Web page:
A 14-Inch MacBook Pro and a Few Thoughts

The 2021 14-inch MacBook Pro into which I am typing these words is arguably the best computer Apple has ever made. It is not as powerful as the Mac Studio or Mac Pro, not as elegant as the MacBook Air, and not the best value in Apple’s line — which, again, is probably the MacBook Air. But it manages to get nearly everything great about those other Macs in a package that is smaller in profile than the computer it replaces in my world.

That is no small feat, by the way. The 2012 MacBook Air I have been using daily for the past ten years is certainly nowhere near as capable as this MacBook Pro by any stretch. But it was my main Mac for seven of those years, accompanying me from my last years in college on journeys across a few continents. It deserves its high ranking on Six Colors’ 20 Macs for 2020 list.

And it is a good thing, too, I bought such a capable laptop in 2012, because I mostly got to avoid the Mac’s flop years. The Touch Bar? I see why people like it, but Apple’s enthusiasm for it quickly waned and it was not for me. The butterfly keyboard? I would love to learn the inside story of what happened there, which will slowly trickle out as the lawsuit unfolds and knowledgeable people are able to speak out.1

But the Mac is back — or, it has been for quite some time, but I had not experienced it until now. And there have been some notable positive changes in the time since I last bought one of Apple’s laptops. The construction of this Mac is flawless. I thought my MacBook Air had a confidence-inspiring quality to its construction, but this MacBook Pro is in a league of its own. It strikes a balance between feeling durable and delicate. Everything that is supposed to feel solid does not move, not even a little; every part that is interactive, like the keyboard and display hinge, feels like it accomplishes its task without any ill effects.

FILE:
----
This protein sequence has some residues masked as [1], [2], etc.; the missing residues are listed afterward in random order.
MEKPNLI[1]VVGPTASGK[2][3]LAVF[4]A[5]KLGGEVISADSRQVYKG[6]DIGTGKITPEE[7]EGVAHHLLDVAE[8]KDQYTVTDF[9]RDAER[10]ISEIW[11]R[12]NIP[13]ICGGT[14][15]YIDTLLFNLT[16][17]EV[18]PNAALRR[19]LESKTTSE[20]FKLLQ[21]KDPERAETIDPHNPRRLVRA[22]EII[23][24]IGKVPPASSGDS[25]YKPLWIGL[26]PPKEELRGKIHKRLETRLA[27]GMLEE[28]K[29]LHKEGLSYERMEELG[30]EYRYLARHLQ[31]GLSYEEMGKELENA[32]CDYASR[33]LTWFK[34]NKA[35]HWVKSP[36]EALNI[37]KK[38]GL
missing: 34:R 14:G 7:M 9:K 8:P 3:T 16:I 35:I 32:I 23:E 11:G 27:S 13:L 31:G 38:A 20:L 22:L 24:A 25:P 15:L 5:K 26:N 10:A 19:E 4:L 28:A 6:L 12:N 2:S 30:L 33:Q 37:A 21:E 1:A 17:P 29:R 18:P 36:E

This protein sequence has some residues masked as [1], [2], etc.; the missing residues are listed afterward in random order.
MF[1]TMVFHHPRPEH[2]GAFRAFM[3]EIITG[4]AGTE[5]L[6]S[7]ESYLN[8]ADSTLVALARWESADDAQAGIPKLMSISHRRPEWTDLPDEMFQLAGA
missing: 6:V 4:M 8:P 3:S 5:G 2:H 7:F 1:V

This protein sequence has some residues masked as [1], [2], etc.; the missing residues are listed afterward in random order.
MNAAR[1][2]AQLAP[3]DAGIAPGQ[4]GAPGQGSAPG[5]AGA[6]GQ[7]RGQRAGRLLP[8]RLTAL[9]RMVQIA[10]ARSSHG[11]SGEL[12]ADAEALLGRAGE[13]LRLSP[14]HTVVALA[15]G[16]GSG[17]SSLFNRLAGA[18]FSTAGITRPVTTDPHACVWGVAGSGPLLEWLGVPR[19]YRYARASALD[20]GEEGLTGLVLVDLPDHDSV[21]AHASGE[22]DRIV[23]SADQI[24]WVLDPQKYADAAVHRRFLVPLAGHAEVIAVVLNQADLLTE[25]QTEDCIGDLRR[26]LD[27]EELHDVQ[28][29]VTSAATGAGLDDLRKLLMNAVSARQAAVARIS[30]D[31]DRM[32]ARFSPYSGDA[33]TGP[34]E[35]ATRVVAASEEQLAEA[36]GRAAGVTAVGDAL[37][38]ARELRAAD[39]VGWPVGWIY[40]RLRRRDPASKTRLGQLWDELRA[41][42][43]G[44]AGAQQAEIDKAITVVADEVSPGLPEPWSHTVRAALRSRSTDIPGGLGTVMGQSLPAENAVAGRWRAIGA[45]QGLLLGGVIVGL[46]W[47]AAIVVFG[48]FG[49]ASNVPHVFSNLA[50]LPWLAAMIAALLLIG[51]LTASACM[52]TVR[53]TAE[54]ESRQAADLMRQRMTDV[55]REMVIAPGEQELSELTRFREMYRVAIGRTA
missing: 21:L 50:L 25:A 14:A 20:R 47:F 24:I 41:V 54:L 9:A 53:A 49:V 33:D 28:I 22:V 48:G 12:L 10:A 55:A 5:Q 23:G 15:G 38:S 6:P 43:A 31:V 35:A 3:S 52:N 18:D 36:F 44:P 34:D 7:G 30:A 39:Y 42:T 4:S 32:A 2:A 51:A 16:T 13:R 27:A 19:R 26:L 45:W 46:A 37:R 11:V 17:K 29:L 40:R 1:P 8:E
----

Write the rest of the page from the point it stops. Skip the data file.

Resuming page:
This display is magnificent. I thought I knew Retina displays — I have a 5K iMac on my desk — but this feels like a fuller expression of that idea. One little thing Apple keeps getting better about is matching the display’s brightness and colour temperature to the environment. My iMac is pretty good about the former — it cannot do True Tone trickery — but this display feels increasingly closer to something that reads more like coated paper than it does a computer screen.

Alas, there is a notch. This is my first Mac with one and I can see why some deride it. I do not like it, but nor do I hate it. It is an obvious compromise for getting a webcam into a portable Mac with the smallest possible footprint. If I could spec this MacBook Pro without a webcam — or if it had Face ID — I would find it more acceptable. My dislike of it is almost entirely cosmetic, but that is also true for the solution to removing it: equalize the displays around the bezel. That would necessitate either a larger device footprint or a smaller display, both of which I regard as less desirable compromises for a portable Mac. It is not the best look, but it is the best compromise for me.